The March 11 tsunami washed over the Shinkin Bank, like much else in Kesennuma, and police said between the wave's power and the ensuing power outages, the vault came open.
03/22/2011 2:01 PM EDT
Russia Presses Ahead With Nuclear Plants After Japan Crisis
HuffPost blogger Simon Saradzhyan writes that despite the nuclear crisis in Japan, Russia presses on with it's nuclear program:
While Russian authorities saw the recent calamities in Japan as a chance to initiate a rapprochement with the country, Moscow's overtures to Tokyo have received a cool reception. However, Japan's nuclear crisis nonetheless represents an opportunity for Russian policy-makers to take a fresh look at the country's nuclear energy policies in order to ensure that both existing and future plants are protected against natural or man-made calamities, even those that may still seem unthinkable.
Read the rest here.
03/22/2011 1:08 PM EDT
Reactor Continues To Leak Radiation
While radiation continues to leak from the reactor, the source is known, says the International Atomic Energy Agency. Reports Reuters:
"We continue to see radiation coming from the site ... and the question is where exactly is that coming from?" James Lyons, a senior official of the International Atomic Energy Agency (IAEA), told a news conference.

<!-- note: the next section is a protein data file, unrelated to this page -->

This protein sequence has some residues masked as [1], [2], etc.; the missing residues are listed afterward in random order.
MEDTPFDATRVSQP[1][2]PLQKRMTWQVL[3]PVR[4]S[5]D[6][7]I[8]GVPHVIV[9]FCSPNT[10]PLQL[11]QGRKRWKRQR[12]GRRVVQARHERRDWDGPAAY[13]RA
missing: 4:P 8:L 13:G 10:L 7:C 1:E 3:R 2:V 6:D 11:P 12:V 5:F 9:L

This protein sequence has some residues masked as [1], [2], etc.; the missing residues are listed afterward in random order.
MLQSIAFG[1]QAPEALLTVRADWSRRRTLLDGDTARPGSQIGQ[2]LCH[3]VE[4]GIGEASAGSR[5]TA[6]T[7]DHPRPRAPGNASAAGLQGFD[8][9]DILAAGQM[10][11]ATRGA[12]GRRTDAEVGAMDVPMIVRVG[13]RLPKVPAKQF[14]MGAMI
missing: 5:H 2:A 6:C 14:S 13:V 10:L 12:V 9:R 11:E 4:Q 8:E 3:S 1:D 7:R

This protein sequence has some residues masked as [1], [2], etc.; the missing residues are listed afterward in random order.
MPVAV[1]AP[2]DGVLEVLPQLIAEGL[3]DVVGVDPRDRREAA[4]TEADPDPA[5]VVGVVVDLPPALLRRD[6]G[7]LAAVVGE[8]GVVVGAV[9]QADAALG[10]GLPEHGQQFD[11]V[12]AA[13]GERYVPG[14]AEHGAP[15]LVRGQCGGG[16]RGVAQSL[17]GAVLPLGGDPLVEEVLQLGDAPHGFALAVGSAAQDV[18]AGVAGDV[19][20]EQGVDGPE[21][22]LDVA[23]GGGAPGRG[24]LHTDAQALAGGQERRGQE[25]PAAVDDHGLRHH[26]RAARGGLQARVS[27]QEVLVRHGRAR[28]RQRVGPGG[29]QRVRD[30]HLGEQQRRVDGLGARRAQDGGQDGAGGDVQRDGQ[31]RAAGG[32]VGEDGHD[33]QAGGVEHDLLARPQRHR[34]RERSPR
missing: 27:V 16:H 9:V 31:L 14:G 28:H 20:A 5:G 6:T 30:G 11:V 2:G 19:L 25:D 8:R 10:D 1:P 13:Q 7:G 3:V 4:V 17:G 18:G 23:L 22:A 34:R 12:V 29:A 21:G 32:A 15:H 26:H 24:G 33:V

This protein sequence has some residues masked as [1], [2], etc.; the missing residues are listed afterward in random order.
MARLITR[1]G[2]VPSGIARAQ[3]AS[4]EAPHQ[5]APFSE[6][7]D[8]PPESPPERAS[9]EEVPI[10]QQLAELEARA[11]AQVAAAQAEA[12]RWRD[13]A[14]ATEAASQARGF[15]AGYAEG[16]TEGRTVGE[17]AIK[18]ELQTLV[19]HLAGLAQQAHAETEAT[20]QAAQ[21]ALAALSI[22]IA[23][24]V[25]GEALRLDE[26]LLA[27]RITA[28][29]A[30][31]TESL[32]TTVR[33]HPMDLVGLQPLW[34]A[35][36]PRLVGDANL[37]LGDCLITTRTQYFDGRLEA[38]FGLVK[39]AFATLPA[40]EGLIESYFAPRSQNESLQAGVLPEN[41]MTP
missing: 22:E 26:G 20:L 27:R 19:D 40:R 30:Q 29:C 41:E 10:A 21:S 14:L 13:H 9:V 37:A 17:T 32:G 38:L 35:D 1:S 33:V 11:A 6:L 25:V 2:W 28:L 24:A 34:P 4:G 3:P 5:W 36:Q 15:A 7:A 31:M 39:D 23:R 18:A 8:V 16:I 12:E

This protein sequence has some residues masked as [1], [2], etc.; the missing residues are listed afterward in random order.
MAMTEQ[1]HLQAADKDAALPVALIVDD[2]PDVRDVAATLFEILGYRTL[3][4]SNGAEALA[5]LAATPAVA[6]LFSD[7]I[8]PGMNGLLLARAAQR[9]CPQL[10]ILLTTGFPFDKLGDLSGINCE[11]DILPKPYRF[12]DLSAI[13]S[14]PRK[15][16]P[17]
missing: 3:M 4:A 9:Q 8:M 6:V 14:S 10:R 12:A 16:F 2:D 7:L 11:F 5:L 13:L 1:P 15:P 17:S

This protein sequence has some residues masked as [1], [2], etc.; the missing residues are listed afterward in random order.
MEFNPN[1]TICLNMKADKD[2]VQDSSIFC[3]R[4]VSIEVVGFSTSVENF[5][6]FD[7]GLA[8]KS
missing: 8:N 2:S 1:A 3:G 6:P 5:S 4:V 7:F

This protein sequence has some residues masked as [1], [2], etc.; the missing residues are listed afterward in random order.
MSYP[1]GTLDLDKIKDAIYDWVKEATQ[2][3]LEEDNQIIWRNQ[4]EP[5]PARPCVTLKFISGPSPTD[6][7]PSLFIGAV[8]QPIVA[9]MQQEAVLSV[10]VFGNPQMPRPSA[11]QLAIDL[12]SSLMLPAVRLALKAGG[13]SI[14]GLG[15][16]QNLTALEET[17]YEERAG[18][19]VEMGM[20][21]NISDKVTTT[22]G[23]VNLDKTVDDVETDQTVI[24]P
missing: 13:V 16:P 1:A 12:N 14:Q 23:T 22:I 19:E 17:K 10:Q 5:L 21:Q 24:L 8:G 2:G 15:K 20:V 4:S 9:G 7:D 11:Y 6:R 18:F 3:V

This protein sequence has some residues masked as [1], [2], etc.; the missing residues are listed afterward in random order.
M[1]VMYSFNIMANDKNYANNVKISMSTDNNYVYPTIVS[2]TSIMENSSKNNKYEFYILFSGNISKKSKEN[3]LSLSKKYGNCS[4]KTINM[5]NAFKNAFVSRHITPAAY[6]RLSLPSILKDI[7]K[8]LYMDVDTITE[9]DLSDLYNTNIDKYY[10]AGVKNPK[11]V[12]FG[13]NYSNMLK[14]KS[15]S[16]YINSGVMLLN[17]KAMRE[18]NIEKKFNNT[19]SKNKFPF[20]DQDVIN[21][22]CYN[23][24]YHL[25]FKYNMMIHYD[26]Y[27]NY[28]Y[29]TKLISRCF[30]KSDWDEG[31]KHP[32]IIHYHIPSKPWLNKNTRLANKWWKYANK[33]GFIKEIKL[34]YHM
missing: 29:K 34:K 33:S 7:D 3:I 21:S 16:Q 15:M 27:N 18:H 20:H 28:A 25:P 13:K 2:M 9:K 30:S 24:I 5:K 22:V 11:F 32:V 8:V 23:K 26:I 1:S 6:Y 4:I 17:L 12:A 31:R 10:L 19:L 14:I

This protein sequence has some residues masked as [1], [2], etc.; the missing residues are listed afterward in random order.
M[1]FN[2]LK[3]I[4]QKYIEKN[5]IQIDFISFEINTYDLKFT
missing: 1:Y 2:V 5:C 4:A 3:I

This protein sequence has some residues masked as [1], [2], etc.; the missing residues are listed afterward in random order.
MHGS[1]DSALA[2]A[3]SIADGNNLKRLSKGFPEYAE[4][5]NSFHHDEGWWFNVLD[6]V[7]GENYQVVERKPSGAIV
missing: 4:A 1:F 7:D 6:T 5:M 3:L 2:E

03/22/2011 12:10 PM EDT
National Cherry Blossom Festival Seeks To Aid Japan
Washington, D.C.'s Cheery Blossom Festival will seek to encourage aid to Japan this year. Reports the AP:
Organizers of the National Cherry Blossom Festival in Washington are urging people to donate to the American Red Cross for earthquake relief efforts in Japan ahead of the festival that honors U.S.-Japanese relations.
Festival spokeswoman Danielle Piacente says they are working on plans to recognize the tsunami tragedy during the festival, which runs March 26 to April 10.
03/22/2011 11:02 AM EDT
WTO Issues Warning
Japan's crisis will have macroeconomic repercussions beyond the country, the World Trade Organization (WTO) warned Tuesday.